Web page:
In the mid-1700s, Maine was not yet a state of the U.S. but a territory of the state of Massachusetts. The town of Harpswell, which had grown huge at over 800 people, was finally incorporated into a town in 1758, separated from North Yarmouth by the Massachusetts General Court. But before becoming a town, Harpswell had become a “parish” in 1751 under the director of Reverend Richard Pateshall. Becoming a parish in those days was a big deal. However, Reverend Pateshall only preached for a couple of years.
Reverend Elisha Eaton became the town pastor in 1753 and he had the old Meeting House built, which served as church and everything else for the town. It was completed in 1759 (or maybe 1760), and that building is still standing in Harpswell today. I have walked by it many times myself, and I have shown many photos on these very pages from the Old Harpswell Common Burying Ground attached to the Meeting House. Reverend Elisha Eaton himself was buried in 1764 in that boneyard.
|The old Elijah Kellogg Church.|
People continued to use the old Meeting House until 1843, but quite a controversy built up over the ownership and control of it. So the Harpswell Center Congregational Parish was formed, and they built a new church. The Reverend Elijah Kellogg was chosen as pastor. That church is still standing and in use today. When Reverend Kellogg died in 1901, they changed the name of the church from the Harpswell Center Congregational Church to the Elijah Kellogg Church, in his honor. The church still bears his name today.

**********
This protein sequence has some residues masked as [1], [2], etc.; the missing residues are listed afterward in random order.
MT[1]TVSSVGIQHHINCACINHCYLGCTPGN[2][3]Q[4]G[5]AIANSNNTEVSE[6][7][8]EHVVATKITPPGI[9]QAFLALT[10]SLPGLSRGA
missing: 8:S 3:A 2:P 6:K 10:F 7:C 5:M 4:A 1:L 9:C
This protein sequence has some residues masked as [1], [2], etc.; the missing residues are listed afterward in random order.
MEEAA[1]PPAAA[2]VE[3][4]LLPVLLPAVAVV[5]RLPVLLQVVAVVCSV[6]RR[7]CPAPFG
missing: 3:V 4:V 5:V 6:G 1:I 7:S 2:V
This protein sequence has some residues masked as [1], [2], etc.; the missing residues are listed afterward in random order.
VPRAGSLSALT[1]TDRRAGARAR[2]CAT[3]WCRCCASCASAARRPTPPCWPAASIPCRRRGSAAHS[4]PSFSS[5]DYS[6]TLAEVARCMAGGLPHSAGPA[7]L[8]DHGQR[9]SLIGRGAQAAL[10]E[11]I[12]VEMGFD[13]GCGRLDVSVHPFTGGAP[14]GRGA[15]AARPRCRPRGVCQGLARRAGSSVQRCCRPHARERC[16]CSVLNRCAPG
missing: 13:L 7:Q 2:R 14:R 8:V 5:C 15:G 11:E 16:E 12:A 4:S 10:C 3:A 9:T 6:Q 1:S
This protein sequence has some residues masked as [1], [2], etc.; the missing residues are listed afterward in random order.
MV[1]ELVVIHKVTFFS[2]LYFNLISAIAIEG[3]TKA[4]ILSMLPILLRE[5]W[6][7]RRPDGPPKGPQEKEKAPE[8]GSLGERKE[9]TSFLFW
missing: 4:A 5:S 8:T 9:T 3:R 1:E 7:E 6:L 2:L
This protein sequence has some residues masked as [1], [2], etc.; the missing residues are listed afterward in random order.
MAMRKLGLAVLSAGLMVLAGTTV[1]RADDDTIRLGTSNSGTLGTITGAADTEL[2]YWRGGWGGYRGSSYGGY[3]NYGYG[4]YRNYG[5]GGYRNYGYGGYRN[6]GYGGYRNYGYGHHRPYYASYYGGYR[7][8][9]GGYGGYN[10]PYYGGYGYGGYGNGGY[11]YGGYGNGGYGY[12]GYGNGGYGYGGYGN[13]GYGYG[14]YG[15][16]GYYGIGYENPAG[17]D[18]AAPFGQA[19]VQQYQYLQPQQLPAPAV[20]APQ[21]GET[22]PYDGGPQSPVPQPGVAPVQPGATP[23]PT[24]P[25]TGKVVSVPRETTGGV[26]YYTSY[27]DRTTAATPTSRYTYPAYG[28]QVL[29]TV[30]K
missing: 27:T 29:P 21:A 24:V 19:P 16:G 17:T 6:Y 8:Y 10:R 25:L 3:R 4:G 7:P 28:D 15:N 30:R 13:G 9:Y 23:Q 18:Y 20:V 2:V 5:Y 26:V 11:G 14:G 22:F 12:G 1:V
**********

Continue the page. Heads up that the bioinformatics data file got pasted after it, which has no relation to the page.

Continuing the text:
And here I am gossiping, but that’s because things happen slowly around here (that’s as good an excuse as any I’ve heard). It has only been about 250 odd years, give or take a few decades, so you can’t expect too much change. And, in fact, you’re not likely to get much change anytime soon. I’ve always wondered what the folks from long ago would think of the town if they could come back. The truth is, other than being bewildered by the one paved road that runs through it and by the electrical wires running to the church, nothing else has really changed.
There are no stoplights, no fast-food restaurants, no supermarkets, no malls, no theaters, etc. Things in that area are pretty much how they always were. Old Elijah Kellogg’s church, a fine example of Greek Revival Architecture, still stands out, looming over the horizon. I’m sure the ghosts would recognize the town just perfectly and feel right at home. And rightly so. It remains to be seen what the next 250 years will bring.